Active Improvements

Student overcomes depression through new friends, classes, extracurriculars

Izzy Solis, reporter

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As tears roll down her face, sophomore Cassidy Fultz struggles with the remembrance of all the knife-like words thrown at her and all the people who left her. She doesn’t want to think, but every little thing becomes torment in her thoughts.
“When I was in that phase where I was depressed a lot, I kept it to myself trying not to bother others with it,” Fultz said. “Even though my friends would ask ‘Hey, are you okay?’ I’d say, ‘Yeah I’m fine. Why wouldn’t I be?’”
According to Fultz she started her struggle with depression in elementary school. From her parents’ divorce and her father leaving her, to bullying, she faced difficulties at an early age. Many kids made fun of her appearance and personality.
“My dad left when I was a kid,” Fultz said. “It’s all fine now; I talk to him now. It was elementary school when I was bullied, but still. Middle school came and the bullying got worse so I guess that’s when it all started. It started around sixth grade.”
In the eighth grade, Fultz moved from California to Texas but she had no family nor friends and it no longer felt like a home.
“It was kind of bittersweet,” Fultz said. “I was really upset to move from my hometown because all of us loved California but at the same time it was also moving away from all the bullies and all of the problems. It also made my depression worse because when I moved I didn’t want to talk to anyone.”
Fultz struggled during middle school, dealing with discrimination against her Native American background. Her friends’ parents didn’t want their kids around her, but once Fultz left middle school and entered high school, her life finally started seeing improvement as she began to make friends and get close to people.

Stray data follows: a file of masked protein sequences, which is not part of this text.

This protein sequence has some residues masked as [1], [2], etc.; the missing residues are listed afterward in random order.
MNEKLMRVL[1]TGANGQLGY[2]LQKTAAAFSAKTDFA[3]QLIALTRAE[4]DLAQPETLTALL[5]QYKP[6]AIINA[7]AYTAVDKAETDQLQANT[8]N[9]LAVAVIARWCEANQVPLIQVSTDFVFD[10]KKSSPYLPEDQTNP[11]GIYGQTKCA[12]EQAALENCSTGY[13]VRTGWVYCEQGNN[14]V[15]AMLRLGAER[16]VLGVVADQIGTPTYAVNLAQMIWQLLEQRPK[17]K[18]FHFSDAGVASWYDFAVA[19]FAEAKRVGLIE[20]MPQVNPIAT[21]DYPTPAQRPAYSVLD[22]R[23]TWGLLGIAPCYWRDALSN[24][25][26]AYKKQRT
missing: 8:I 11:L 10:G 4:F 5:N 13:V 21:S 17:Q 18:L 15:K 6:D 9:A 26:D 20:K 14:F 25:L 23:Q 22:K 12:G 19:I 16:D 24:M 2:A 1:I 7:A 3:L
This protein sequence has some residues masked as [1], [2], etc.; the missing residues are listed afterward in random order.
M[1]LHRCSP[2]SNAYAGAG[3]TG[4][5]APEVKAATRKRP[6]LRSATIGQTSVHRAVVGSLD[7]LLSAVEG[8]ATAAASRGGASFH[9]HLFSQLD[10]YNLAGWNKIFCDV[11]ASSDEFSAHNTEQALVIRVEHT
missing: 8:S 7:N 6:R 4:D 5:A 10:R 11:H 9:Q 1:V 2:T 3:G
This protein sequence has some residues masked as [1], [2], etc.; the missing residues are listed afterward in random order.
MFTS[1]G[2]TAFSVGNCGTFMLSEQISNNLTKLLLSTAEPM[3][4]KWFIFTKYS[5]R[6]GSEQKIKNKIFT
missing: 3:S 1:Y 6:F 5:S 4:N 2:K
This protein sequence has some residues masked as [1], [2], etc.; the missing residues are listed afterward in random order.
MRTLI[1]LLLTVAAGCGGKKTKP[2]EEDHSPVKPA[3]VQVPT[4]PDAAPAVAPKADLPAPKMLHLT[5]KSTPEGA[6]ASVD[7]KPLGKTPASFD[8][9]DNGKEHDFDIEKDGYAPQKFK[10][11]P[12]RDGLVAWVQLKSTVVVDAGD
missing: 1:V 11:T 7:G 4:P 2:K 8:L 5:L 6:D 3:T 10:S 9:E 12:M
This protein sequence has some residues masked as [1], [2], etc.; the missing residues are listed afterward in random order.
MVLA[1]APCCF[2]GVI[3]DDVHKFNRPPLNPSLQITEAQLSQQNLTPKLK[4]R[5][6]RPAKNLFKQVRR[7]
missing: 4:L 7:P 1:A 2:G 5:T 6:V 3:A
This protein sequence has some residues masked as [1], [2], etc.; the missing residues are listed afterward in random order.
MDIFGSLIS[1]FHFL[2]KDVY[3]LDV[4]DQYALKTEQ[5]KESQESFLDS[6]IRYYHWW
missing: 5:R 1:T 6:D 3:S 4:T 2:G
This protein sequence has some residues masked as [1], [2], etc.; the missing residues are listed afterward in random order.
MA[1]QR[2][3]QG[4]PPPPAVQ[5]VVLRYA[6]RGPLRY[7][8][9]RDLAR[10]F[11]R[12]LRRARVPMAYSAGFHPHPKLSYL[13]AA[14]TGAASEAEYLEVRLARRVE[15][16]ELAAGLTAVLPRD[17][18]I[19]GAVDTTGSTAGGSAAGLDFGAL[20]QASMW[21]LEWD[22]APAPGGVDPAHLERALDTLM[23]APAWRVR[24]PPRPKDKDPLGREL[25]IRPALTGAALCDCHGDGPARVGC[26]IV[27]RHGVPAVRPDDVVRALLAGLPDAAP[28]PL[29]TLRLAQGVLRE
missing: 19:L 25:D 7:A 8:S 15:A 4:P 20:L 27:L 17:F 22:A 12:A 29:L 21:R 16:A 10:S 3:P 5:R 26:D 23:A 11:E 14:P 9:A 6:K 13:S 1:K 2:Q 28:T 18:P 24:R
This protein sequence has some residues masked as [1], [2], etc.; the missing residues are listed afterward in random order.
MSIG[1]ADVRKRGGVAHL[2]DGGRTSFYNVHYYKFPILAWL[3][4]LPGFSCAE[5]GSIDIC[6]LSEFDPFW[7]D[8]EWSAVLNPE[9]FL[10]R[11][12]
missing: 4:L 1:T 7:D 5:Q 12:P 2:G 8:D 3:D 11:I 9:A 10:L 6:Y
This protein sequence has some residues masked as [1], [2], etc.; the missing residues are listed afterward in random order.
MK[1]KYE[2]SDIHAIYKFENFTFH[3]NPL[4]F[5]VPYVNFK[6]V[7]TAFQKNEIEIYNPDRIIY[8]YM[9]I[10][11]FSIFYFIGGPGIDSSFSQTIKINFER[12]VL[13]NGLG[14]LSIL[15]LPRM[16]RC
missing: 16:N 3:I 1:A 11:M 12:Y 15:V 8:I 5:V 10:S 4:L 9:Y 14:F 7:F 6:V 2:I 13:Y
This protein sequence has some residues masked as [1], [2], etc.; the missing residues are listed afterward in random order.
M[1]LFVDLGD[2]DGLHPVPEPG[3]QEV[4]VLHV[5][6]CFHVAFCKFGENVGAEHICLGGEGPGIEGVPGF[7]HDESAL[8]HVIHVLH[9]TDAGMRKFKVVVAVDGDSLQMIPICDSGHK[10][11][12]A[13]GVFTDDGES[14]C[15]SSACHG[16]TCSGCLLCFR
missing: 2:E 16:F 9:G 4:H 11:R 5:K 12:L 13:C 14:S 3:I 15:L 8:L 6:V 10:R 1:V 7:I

“She’s really energetic and outgoing,” sophomore Oliver Dunham said. “She’s a really cool friend and she helps when you’re sad and when she’s sad, you just automatically want to help.”
Fultz found ways to make herself happy besides connecting with people, like listening to and playing music, taking up lacrosse, watching hockey and participating in theatre. Extracurricular activities served as a way for Fultz to cope with depression.
“Cassidy has a wonderful personality,” theatre teacher Sunshine Morgan said. “Cassidy can bring joy to people around her. She is very open about her struggles and that allows other people to be open about themselves.”
Now a sophomore, Fultz says that although she still has spurts of depression, she continues to keep her chin up, no longer needing to force happiness.
“Don’t be afraid to talk to the people around you,” Fultz said. “Don’t think you’re the only one going through it a lot of people are depressed. People think it’s going to last forever but you can always get through it.”

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